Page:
A fundamental theorem is a statement or proposition so named because it has consequences for the subject matter that are difficult to overestimate. Put another way, a fundamental theorem lies at the very heart of the subject. A theorem is called fundamental if other theorems can follow from it by accepting it as a foundation to build upon other statements or propositions; that is, by granting its truth as being self-evident. Mathematicians have designated one theorem in each of the main branches of mathematics as fundamental to that branch. Three of the most important ones are: Fundamental theorem of arithmetic, fundamental theorem of algebra, and fundamental theorem of calculus.
The fundamental theorem of arithmetic states that every number can be written as the product of prime numbers in essentially one way. For example, there are no prime factors of 30 other than 2, 3, and 5. One cannot factor 30 so that it contains 2s and a 7 or some other combination.
The fundamental theorem of algebra asserts that every polynomial equation of degree n ≥ 1, with complex coefficients, has at least one solution among the complete numbers. An important result of this theorem says that the set of complex numbers is algebraically closed; meaning that if the coefficients of every polynomial equation of degree n are contained in a given set, then every solution of every such polynomial equation is also contained in that set. To see that the set of real numbers is not algebraically closed consider the origin of the imaginary number i. Historically, i was invented to provide a solution to the equation x2 + 1 = 0, which is a polynomial equation of degree 2 with real coefficients. Since the solution to this equation is not a real number, the set of real numbers is not algebraically closed. That the complex numbers are algebraically closed, is of basic or fundamental importance to algebra and the solution of polynomial equations. It implies that no polynomial equation exists that would require the invention of yet another set of numbers to solve it.
The fundamental theorem of calculus asserts that differentiation and integration are inverse operations,
Complex number— The set of numbers formed by adding a real number to an imaginary number. The set of real numbers and the set of imaginary numbers are both subsets of the set of complex numbers.
Composite number— A composite number is a number that is not prime.
Derivative— A derivative expresses the rate of change of a function, and is itself a function.
Integral— The integral of a function is equal to the area under the graph of that function, evaluated between any two points. The integral is itself a function.
Polynomial— An algebraic expression that includes the sums and products of variables and numerical constants called coefficients.
Prime number— Any number that is evenly divisible by itself and 1 and no other number is called a prime number.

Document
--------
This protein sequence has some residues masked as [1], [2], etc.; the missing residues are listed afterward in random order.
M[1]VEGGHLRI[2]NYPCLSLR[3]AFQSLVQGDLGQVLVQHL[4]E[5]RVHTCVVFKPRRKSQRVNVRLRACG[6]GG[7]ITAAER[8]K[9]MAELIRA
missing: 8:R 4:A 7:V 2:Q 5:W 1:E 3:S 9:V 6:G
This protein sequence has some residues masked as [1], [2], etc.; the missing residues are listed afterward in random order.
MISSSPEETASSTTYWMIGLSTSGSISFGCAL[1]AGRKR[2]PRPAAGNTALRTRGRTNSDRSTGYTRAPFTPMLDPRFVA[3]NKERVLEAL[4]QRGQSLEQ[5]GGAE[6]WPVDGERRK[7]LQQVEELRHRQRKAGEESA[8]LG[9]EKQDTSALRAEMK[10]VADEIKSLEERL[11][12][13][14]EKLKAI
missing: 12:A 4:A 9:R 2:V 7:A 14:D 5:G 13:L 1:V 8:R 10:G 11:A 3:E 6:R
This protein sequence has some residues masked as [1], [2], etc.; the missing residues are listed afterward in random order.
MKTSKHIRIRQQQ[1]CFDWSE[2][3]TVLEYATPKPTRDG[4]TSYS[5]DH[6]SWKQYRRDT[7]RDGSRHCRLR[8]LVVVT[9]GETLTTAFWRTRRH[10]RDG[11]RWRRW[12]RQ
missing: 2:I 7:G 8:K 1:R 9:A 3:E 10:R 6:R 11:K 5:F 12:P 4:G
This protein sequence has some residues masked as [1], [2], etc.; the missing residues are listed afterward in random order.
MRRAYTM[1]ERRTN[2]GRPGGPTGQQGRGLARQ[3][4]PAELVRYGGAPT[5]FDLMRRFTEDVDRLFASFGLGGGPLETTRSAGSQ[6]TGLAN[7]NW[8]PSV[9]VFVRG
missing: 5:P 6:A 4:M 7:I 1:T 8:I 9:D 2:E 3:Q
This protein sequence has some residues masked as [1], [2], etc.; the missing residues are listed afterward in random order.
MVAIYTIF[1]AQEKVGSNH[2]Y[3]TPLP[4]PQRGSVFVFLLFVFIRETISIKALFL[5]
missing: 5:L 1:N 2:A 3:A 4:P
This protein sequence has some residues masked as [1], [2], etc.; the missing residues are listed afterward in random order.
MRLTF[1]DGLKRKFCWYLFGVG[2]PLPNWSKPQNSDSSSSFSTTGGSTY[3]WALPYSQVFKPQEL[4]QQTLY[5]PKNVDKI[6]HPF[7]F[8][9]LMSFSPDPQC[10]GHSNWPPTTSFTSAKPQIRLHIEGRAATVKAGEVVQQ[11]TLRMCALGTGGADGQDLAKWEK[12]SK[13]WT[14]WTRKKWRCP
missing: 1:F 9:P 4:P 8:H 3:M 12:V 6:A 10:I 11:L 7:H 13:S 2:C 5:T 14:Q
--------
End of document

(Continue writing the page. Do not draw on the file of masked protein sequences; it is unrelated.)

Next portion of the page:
a fact that is not at all obvious, and was not immediately apparent to the inventors of calculus either. The derivative of a function is a measure of the rate of change of the function. On the other hand, the integral of a function from a to b is a measure of the area under the graph of that function between the two points a and b. Specifically, the fundamental theorem of calculus states that if f(x) is a function for which f(x) is the derivative, then the integral of f(x) on the interval [a,b] is equal to f(b) - F(a). The reverse is also true, if f(x) is continuous on the interval [a,b], then the derivative of f(x) is equal to f(x), for all values of x in the interval [a,b]. This theorem lies at the very heart of calculus, because it unites the two essential halves: differential calculus and integral calculus. Moreover, while both differentiation and integration involve the evaluation of limits, the limits involved in integration are much more difficult to manage. Thus, the fundamental theorem of calculus provides a means of finding values for integrals that would otherwise be exceedingly difficult if not impossible to determine.
Other fundamental theorems in mathematics include the fundamental theorem of curves, fundamental theorem of linear algebra, fundamental theorem of projective geometry, fundamental theorem of Riemannian geometry, fundamental theorem of surfaces, and fundamental theorem of vector analysis.
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Noronha, Maria Helena. Euclidean and Non-Euclidean Geometries. Upper Saddle River, NJ: Prentice Hall, 2002.
J. R. Maddocks
"Fundamental Theorems." The Gale Encyclopedia of Science. . Encyclopedia.com. (January 20, 2019). https://www.encyclopedia.com/science/encyclopedias-almanacs-transcripts-and-maps/fundamental-theorems
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